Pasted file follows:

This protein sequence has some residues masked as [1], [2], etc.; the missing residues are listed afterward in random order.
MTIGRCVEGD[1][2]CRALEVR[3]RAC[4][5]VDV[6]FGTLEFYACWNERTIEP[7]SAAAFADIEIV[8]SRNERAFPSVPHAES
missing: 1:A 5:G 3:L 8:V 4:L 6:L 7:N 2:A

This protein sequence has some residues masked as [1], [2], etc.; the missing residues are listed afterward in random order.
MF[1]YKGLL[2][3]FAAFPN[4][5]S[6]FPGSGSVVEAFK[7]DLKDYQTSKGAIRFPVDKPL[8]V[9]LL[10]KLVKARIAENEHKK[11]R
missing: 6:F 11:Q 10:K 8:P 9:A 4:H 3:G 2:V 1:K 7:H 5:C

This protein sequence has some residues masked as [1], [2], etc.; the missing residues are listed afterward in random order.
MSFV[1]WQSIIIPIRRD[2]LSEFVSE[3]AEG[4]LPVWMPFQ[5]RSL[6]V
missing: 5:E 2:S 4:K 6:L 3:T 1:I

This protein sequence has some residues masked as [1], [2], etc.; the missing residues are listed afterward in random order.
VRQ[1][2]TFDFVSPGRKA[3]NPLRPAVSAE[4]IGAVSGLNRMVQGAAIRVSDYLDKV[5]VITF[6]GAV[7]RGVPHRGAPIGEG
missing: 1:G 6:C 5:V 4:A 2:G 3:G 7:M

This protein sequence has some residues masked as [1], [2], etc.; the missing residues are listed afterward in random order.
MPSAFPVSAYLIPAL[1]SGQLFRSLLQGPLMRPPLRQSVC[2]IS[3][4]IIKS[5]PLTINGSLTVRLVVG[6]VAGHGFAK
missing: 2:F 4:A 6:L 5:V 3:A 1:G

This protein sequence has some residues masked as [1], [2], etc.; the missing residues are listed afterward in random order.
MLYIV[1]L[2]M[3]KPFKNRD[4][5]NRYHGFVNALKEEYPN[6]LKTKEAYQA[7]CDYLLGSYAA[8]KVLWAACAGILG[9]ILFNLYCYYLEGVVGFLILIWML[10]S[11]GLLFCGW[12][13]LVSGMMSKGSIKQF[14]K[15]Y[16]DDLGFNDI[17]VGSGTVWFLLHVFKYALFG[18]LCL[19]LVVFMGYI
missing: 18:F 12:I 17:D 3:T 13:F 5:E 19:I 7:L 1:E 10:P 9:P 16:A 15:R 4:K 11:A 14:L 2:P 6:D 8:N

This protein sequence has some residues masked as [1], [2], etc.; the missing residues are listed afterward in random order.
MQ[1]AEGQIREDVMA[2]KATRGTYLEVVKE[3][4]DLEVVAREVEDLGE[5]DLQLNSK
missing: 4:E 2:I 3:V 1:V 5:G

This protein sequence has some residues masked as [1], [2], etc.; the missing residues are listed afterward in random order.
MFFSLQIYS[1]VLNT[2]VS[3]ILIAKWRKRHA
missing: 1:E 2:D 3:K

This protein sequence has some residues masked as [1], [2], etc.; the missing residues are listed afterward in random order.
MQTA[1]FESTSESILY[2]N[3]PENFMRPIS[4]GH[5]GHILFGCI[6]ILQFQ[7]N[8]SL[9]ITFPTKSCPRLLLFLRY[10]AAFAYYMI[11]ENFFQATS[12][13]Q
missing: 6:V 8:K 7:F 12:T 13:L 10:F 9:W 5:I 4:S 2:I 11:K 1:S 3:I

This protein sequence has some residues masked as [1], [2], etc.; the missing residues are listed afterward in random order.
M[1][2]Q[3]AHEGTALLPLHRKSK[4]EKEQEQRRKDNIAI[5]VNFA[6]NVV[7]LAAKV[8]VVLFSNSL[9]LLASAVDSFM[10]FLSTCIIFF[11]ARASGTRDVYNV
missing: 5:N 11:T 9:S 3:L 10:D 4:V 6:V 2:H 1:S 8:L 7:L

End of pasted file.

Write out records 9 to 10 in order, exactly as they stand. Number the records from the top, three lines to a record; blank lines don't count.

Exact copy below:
This protein sequence has some residues masked as [1], [2], etc.; the missing residues are listed afterward in random order.
MQTA[1]FESTSESILY[2]N[3]PENFMRPIS[4]GH[5]GHILFGCI[6]ILQFQ[7]N[8]SL[9]ITFPTKSCPRLLLFLRY[10]AAFAYYMI[11]ENFFQATS[12][13]Q
missing: 6:V 8:K 7:F 12:T 13:L 10:F 9:W 5:I 4:S 2:I 11:K 1:S 3:I

This protein sequence has some residues masked as [1], [2], etc.; the missing residues are listed afterward in random order.
M[1][2]Q[3]AHEGTALLPLHRKSK[4]EKEQEQRRKDNIAI[5]VNFA[6]NVV[7]LAAKV[8]VVLFSNSL[9]LLASAVDSFM[10]FLSTCIIFF[11]ARASGTRDVYNV
missing: 5:N 11:T 9:S 3:L 10:D 4:V 6:V 2:H 1:S 8:L 7:L